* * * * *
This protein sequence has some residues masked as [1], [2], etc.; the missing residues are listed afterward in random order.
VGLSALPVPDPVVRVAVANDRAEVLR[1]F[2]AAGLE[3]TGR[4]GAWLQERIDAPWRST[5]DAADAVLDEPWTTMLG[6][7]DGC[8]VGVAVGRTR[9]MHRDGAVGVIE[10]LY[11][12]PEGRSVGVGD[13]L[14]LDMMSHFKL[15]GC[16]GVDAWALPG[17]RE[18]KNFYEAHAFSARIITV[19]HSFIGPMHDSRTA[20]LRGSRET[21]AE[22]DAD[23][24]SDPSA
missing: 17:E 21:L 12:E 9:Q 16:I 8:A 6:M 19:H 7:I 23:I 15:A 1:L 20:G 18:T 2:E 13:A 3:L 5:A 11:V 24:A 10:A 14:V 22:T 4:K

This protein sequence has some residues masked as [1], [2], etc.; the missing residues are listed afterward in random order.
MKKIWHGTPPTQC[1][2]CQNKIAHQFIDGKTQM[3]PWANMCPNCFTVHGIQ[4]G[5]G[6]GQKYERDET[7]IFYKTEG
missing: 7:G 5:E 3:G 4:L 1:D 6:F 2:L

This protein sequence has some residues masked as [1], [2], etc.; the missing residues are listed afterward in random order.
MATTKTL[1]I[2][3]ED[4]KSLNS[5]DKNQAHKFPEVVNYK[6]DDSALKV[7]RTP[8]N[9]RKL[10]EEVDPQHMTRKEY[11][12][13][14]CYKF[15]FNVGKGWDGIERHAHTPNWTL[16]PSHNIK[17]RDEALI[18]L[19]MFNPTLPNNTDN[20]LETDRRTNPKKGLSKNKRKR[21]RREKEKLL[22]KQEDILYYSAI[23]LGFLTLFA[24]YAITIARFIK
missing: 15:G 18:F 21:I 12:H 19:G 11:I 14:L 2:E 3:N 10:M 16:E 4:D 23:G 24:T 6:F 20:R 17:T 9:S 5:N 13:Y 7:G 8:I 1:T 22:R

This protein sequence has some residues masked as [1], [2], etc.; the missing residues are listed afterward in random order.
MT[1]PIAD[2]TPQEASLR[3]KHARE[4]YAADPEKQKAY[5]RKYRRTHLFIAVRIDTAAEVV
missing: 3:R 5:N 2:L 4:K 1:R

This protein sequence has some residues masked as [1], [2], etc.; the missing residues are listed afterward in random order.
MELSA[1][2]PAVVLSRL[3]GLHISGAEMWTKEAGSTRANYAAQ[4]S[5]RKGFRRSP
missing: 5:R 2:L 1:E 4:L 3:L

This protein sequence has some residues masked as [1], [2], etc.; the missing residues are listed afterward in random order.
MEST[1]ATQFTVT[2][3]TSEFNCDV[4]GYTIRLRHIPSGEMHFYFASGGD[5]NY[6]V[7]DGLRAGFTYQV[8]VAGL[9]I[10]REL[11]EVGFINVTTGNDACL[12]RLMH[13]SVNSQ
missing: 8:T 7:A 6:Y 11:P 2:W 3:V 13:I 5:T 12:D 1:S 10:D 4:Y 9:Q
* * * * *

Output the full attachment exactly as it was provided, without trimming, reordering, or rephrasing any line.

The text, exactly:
This protein sequence has some residues masked as [1], [2], etc.; the missing residues are listed afterward in random order.
VGLSALPVPDPVVRVAVANDRAEVLR[1]F[2]AAGLE[3]TGR[4]GAWLQERIDAPWRST[5]DAADAVLDEPWTTMLG[6][7]DGC[8]VGVAVGRTR[9]MHRDGAVGVIE[10]LY[11][12]PEGRSVGVGD[13]L[14]LDMMSHFKL[15]GC[16]GVDAWALPG[17]RE[18]KNFYEAHAFSARIITV[19]HSFIGPMHDSRTA[20]LRGSRET[21]AE[22]DAD[23][24]SDPSA
missing: 17:E 21:L 12:E 9:Q 16:I 8:A 6:M 19:H 7:I 23:I 15:A 1:L 20:G 18:T 2:E 13:A 3:L 5:A 11:V 24:A 10:A 14:V 22:T 4:K

This protein sequence has some residues masked as [1], [2], etc.; the missing residues are listed afterward in random order.
MKKIWHGTPPTQC[1][2]CQNKIAHQFIDGKTQM[3]PWANMCPNCFTVHGIQ[4]G[5]G[6]GQKYERDET[7]IFYKTEG
missing: 7:G 5:E 3:G 4:L 1:D 6:F 2:L

This protein sequence has some residues masked as [1], [2], etc.; the missing residues are listed afterward in random order.
MATTKTL[1]I[2][3]ED[4]KSLNS[5]DKNQAHKFPEVVNYK[6]DDSALKV[7]RTP[8]N[9]RKL[10]EEVDPQHMTRKEY[11][12][13][14]CYKF[15]FNVGKGWDGIERHAHTPNWTL[16]PSHNIK[17]RDEALI[18]L[19]MFNPTLPNNTDN[20]LETDRRTNPKKGLSKNKRKR[21]RREKEKLL[22]KQEDILYYSAI[23]LGFLTLFA[24]YAITIARFIK
missing: 15:G 18:F 21:I 12:H 19:G 11:I 14:L 2:E 3:N 10:M 16:E 4:D 23:G 24:T 6:F 20:R 17:T 9:S 5:N 13:Y 7:G 8:I 1:T 22:R

This protein sequence has some residues masked as [1], [2], etc.; the missing residues are listed afterward in random order.
MT[1]PIAD[2]TPQEASLR[3]KHARE[4]YAADPEKQKAY[5]RKYRRTHLFIAVRIDTAAEVV
missing: 3:R 5:N 2:L 4:K 1:R

This protein sequence has some residues masked as [1], [2], etc.; the missing residues are listed afterward in random order.
MELSA[1][2]PAVVLSRL[3]GLHISGAEMWTKEAGSTRANYAAQ[4]S[5]RKGFRRSP
missing: 5:R 2:L 1:E 4:L 3:L

This protein sequence has some residues masked as [1], [2], etc.; the missing residues are listed afterward in random order.
MEST[1]ATQFTVT[2][3]TSEFNCDV[4]GYTIRLRHIPSGEMHFYFASGGD[5]NY[6]V[7]DGLRAGFTYQV[8]VAGL[9]I[10]REL[11]EVGFINVTTGNDACL[12]RLMH[13]SVNSQ
missing: 8:T 7:A 6:Y 11:P 2:W 3:V 13:I 5:T 12:D 1:S 10:D 4:Y 9:Q